And this makes me angry.

I maintain a profound respect and admiration for the Catholic Church. This in spite of the fact that a number of bad people in the priesthood have committed horrendous crimes against young children. I’m still a proud member of a Baptist church, even though recent revelations about the hideous crimes by some of our ministers are appalling. When a plumber rapes and kills a customer in their home, we don’t blame all plumbers. But our heroic men and women in law enforcement have not been provided that basic understanding and courtesy.

Knowing what dangers they endure … that makes me angry.

Law enforcement is a noble profession. Long before gas lamps lit the darkened streets of the cities, there were brave centurions watching in the blackness while we slept. They still do.

There are 13,217 law enforcement agencies scattered across America and approximately 653,000 sworn police officers. These agencies include federal, state and local officers.

Most people have no clue. No clue as what they endure on a typical shift.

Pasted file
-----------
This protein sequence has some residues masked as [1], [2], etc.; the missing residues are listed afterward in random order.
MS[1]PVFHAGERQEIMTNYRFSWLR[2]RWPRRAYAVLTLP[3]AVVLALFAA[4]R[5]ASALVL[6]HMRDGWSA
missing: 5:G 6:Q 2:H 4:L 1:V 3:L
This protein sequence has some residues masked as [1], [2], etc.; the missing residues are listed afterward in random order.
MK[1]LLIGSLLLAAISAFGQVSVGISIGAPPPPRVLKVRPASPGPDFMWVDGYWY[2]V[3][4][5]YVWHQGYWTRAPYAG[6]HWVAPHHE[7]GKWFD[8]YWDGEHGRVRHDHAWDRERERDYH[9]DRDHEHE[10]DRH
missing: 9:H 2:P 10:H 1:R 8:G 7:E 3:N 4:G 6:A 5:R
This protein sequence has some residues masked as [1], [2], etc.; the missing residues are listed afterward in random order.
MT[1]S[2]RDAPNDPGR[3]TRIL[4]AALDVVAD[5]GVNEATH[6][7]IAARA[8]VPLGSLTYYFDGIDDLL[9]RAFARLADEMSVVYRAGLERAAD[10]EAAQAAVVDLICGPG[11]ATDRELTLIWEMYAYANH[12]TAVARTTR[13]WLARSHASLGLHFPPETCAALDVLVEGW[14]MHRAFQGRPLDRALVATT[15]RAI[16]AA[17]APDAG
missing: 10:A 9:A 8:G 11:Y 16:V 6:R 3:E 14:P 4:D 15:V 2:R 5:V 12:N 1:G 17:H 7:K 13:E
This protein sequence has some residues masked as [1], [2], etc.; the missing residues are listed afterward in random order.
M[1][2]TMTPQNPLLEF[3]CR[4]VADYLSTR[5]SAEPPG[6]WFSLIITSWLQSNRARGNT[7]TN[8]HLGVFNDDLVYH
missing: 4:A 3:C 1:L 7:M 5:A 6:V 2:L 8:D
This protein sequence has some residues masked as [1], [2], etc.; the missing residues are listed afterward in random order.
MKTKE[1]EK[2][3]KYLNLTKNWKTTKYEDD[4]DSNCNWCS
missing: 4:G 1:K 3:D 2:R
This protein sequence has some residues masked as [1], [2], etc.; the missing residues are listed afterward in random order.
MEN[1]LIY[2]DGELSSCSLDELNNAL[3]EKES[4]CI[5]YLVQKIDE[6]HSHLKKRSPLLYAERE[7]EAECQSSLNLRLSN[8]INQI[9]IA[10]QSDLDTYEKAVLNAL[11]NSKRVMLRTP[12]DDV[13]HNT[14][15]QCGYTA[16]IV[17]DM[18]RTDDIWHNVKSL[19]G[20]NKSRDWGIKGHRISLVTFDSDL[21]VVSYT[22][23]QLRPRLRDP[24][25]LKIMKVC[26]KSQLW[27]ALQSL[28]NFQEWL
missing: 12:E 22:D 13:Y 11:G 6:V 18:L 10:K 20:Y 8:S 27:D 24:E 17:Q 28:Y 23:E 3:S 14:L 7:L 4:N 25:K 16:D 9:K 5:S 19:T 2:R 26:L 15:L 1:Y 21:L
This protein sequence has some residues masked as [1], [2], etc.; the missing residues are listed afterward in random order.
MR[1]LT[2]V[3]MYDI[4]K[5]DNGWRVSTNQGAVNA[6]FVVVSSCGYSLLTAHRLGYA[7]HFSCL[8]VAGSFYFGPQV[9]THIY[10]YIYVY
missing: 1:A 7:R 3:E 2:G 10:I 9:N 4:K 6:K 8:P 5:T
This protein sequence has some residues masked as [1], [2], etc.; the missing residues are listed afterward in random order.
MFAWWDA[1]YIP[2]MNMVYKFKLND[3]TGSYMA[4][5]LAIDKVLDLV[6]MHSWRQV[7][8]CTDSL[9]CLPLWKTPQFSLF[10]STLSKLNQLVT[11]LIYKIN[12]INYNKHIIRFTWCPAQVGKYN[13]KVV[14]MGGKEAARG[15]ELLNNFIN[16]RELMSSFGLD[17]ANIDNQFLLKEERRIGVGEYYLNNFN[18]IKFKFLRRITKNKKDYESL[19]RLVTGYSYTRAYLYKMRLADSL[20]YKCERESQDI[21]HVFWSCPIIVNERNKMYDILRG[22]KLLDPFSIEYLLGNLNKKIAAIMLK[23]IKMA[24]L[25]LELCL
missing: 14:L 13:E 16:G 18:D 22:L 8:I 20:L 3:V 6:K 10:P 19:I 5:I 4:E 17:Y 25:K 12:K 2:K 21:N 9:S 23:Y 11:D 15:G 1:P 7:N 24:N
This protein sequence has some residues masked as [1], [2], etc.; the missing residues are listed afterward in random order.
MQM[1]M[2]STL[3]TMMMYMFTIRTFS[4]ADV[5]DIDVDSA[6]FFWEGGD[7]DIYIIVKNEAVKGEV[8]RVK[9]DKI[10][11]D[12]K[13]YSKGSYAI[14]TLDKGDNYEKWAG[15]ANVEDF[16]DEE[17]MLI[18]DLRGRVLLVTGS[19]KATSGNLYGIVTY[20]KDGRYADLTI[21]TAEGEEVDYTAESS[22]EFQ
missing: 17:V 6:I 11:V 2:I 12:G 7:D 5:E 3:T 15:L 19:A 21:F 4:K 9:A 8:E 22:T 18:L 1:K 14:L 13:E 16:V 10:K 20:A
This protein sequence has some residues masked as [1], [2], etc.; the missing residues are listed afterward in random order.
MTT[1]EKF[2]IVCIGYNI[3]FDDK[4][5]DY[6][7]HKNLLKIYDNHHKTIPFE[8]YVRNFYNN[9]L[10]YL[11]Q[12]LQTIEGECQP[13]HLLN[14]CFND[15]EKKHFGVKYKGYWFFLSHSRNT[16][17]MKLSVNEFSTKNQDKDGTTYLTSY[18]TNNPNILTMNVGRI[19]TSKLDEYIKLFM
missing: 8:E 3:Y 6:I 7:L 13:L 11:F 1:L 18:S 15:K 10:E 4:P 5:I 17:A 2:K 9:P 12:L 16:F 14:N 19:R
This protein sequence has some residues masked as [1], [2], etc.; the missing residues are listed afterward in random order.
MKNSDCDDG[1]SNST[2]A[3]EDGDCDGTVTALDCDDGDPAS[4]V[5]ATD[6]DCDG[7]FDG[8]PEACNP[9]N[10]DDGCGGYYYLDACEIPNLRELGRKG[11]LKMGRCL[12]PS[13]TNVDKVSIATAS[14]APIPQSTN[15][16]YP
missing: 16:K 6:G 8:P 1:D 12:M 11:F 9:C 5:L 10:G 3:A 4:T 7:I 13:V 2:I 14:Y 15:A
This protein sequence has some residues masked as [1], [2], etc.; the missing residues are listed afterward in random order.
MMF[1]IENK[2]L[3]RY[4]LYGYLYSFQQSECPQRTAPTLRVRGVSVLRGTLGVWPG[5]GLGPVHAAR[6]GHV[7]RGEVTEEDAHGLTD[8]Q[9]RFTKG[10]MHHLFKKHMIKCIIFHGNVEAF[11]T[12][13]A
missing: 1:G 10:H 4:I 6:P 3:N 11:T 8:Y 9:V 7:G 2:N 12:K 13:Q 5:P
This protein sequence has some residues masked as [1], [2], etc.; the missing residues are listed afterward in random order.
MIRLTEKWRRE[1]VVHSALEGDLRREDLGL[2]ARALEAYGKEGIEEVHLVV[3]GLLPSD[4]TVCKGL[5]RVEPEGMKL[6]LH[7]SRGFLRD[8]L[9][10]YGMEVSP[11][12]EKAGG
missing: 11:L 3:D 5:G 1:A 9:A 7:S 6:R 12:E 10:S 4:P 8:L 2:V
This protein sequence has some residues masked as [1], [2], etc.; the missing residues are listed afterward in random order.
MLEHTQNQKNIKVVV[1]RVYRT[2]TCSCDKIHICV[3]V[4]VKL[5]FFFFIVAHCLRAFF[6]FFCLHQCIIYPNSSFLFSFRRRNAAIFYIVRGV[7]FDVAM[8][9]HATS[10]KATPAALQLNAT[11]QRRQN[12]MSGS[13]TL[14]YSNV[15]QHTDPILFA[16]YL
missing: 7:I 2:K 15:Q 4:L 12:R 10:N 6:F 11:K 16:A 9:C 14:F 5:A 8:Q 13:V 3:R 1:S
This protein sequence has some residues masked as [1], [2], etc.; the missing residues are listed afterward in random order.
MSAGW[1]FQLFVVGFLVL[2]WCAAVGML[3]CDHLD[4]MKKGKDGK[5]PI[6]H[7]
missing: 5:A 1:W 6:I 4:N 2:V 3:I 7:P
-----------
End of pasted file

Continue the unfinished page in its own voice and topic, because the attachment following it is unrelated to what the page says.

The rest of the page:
Do you know how many people out there in the good ole USA get arrested each day? According to the Uniform Crime Reporting Program of the FBI there are approximately 29,212 arrests each day. Almost 30,000 arrests made in one 24-hour period. Incredible.

Think of this while drinking your morning coffee. From Bangor, Maine, to San Diego; from Seattle to the Florida Keys; all through the night while you were sleeping, the men and women of law enforcement were out making arrests to make us safer. From the deadly darkness of a Brooklyn alley, to the lonely stretch of a Texas back road, they face scary encounters with people committing crimes. They arrest dangerous fugitives running from the law, sometimes armed to the hilt.

As you were happily going about your activities on a recent Monday afternoon, a young husband and father, Deputy Sheriff Jody Cash was cut down in a flash by gunfire, leaving a home and community devastated with grief.

Countless times these peace officers carry out their daunting duties with incredible professionalism, constraint that stretches human endurance and patience. Yet only derision and condemnation of their group comes from the media for those rare moments when one of them fail us.

We are not blameless. We do not defend them … show our respect, support and appreciation for them like we should. Not until one of their own, like Jody, is killed in the line of duty. Only then is there an outpouring of support.

Too late for Jody.

It’s not fair. It was not fair to Jody Cash and it is not fair to the thousands of other police officers out there right now dutifully going about their hazardous jobs, unappreciated.

I have always believed that we were a better country than that.

And, yes. That makes me angry.

 



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Written by Politixia